Death Exposes Kennel Concerns
POSTED: Wednesday, July 1, 2009
UPDATED: 11:15 pm EDT July 1, 2009
Two years ago, a Macomb Township family dropped off their three dogs at Camp Wag A Tail boarding kennel in Romeo and never imagined the heartbreak to come.
Cheryl Walper was grateful to find a place that would care for her animals because one of her dogs, Chopper, is diabetic and requires two insulin shots a day.
Walper said it was difficult to find a kennel that would administer the shots; she was happy and relieved when Anne Cotsonika at Camp Wag A Tail told her injecting the insulin would not be a problem.
"She had assured me over and over again," said Walper.
Walper also said she went to great lengths to differentiate her three dogs taking a picture of all three animals, writing their names and posting the image on their kennel.
Just a few days into their family trip to Traverse City, Walper got a call from Cotsonika.
"At seven in the morning we got a call that Chopper was in a diabetic coma." said Walper. "She called us back about a half hour later, saying she was confused because she didn't think it was Chopper it was Hershey. And I was like `Hershey? It's the black and white dog?' Well Chopper is the one with the diabetes."
According to documents from Wilson Veterinary Hospital in Washington Township, Hershey was given a massive dose of insulin though the animal did not have diabetes.
The family raced back home when the vet said Hershey's prognosis wasn't good.
"When we called the vet he said, `You should be driving home right now because I don't think your dog is going to make it.'"
The family found their beloved dog in critical condition.
"She was paddling and we asked the vet why she was doing that and he said she had brain swelling," said Walper.
Hershey died the next morning. The vet ruled the dog died of hypoglycemic seizure from an accidental overdose of insulin.
"I think that they gave the wrong the dog the shot," said Walper. Though she said she doesn't understand how the mix-up happened, "they don't look anything alike," Walper said.
The Walpers and their two young sons were devastated; however, their ordeal was hardly over.
The Walpers believe Hershey was given insulin for days and Chopper, the diabetic dog that needs insulin, went without.
Chopper became very sick and had to be taken to the vet for several days in the following weeks.
However, Walper said it was the way they were treated after Hershey's death that pushed them to take legal action against the kennel.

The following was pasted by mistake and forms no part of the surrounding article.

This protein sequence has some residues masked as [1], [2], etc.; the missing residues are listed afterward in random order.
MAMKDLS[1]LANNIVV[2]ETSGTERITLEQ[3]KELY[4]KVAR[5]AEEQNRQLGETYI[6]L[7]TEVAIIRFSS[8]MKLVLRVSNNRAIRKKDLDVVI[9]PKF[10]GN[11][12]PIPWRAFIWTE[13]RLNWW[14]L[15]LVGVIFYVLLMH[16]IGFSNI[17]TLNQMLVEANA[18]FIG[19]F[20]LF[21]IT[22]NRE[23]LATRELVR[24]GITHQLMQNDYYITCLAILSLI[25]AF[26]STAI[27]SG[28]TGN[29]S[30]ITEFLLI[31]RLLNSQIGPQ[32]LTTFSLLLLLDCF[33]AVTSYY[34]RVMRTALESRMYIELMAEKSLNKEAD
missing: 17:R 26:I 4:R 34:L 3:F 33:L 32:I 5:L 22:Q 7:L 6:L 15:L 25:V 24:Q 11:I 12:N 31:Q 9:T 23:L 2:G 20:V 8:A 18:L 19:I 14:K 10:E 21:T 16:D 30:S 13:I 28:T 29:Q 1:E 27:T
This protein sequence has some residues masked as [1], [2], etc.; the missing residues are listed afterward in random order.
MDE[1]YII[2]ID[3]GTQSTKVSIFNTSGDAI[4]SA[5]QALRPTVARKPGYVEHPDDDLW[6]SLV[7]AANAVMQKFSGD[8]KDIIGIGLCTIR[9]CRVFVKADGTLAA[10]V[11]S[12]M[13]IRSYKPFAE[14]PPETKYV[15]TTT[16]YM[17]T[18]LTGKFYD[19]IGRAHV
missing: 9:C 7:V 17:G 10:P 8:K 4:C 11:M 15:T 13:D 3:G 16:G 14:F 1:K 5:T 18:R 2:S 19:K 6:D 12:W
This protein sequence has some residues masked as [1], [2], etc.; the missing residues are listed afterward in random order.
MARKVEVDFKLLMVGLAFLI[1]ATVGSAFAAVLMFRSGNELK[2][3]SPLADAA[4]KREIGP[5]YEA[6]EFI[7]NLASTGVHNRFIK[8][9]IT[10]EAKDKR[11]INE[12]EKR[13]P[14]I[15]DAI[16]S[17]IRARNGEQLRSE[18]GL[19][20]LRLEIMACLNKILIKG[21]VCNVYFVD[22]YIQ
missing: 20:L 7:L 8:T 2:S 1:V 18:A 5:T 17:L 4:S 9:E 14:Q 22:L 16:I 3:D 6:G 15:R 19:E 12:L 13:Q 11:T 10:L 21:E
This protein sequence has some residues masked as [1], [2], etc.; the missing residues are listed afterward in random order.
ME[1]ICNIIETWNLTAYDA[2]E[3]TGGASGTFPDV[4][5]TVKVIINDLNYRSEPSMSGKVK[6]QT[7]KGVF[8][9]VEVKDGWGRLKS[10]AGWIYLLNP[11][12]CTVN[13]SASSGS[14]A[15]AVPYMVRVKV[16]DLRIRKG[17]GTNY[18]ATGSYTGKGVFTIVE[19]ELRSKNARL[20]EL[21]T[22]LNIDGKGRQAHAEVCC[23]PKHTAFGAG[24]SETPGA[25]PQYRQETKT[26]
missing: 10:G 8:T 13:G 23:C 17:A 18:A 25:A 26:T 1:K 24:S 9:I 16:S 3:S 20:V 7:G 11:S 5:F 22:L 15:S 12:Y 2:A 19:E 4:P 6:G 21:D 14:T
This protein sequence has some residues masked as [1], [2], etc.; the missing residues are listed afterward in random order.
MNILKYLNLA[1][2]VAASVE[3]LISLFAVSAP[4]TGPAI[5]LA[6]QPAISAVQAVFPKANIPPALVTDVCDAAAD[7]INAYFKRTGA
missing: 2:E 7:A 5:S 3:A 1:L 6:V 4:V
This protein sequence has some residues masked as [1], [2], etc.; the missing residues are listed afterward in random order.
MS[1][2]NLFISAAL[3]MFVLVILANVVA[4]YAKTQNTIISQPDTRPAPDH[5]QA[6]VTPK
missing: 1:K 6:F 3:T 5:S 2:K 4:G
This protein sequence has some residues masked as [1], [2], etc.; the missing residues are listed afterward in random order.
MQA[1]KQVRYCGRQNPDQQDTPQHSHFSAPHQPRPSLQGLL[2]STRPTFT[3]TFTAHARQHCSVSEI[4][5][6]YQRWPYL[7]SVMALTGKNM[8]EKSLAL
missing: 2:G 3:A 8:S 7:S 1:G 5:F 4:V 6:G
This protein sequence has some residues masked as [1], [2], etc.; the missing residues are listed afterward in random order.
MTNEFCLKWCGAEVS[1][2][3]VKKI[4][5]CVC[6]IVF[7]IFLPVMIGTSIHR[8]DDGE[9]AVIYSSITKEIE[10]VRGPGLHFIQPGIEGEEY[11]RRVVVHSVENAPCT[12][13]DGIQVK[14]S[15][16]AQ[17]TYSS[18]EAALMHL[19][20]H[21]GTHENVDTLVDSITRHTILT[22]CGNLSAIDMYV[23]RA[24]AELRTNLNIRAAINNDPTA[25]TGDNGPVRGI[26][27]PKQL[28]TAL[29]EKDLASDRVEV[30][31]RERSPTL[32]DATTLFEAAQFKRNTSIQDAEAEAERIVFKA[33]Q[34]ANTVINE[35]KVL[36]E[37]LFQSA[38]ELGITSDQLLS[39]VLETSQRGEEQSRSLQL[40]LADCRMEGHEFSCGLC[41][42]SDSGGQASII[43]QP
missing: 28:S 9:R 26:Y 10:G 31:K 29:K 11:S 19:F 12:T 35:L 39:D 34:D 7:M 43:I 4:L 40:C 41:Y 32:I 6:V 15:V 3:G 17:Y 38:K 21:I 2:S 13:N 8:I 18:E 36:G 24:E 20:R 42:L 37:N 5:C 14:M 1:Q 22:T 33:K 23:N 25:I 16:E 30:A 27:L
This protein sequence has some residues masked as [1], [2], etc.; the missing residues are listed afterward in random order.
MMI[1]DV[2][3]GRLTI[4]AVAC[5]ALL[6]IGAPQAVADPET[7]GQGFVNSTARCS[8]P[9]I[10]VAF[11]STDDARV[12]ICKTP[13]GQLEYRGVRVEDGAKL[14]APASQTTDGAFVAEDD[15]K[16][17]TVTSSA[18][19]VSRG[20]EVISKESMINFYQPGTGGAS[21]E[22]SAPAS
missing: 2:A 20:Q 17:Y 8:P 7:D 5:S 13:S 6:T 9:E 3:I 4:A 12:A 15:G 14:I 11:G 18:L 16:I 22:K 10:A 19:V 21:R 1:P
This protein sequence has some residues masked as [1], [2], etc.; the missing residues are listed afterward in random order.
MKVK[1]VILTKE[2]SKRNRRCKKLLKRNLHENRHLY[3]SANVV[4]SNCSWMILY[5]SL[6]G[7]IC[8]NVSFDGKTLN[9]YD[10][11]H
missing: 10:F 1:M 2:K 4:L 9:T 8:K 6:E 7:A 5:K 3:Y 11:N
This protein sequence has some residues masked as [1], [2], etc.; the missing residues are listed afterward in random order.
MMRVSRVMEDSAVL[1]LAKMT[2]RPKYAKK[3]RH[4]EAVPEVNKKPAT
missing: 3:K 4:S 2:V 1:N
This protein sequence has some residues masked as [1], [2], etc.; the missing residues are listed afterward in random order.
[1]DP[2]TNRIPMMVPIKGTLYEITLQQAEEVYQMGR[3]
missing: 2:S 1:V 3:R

"I understand people make mistakes, I really do, we're all human, but the way she went about it and the way she handled it was not human, was not somebody you would want your animals to be in the care of," said Walper. "We weren't going to sue her, I'm not the suing type of person, but she won't say she's sorry, she won't pay our vet bills. We have almost $3,000 of vet bills and I feel she should have paid."
Currently, the Walper's case is in default after Cotsonika failed to show up in court.
Right now, the settlement is still pending.
During Rescue 4's investigation into the kennel we uncovered that Anne and her husband Nick Cotsonika were forced to forfeit their pets to Macomb County last year after five dogs were found "very thin and appeared sickly."
Photos taken by animal control investigators showed the dogs had protruding ribs. Feces filled the dogs' living quarters and one bag of food was found half full, mold-ridden and tainted by rodent feces.
Walper questions how well Cotsonika can care for other animals when her own pets were removed from her home.
"How could you take care of dogs at your kennel when you can't take care of dogs at your own house? I think that's horrible," said Walper.
Rescue 4 Investigator Karen Drew approached Anne Cotsonika at Camp Wag A Tail for comment on the story; however, Cotsonika asked Rescue 4 to leave without speaking about the matter.
On Local 4 News Morning, experts reveal the red flags that should warn any pet owner a particular kennel may not be best option. That's Thursday morning at 6:15.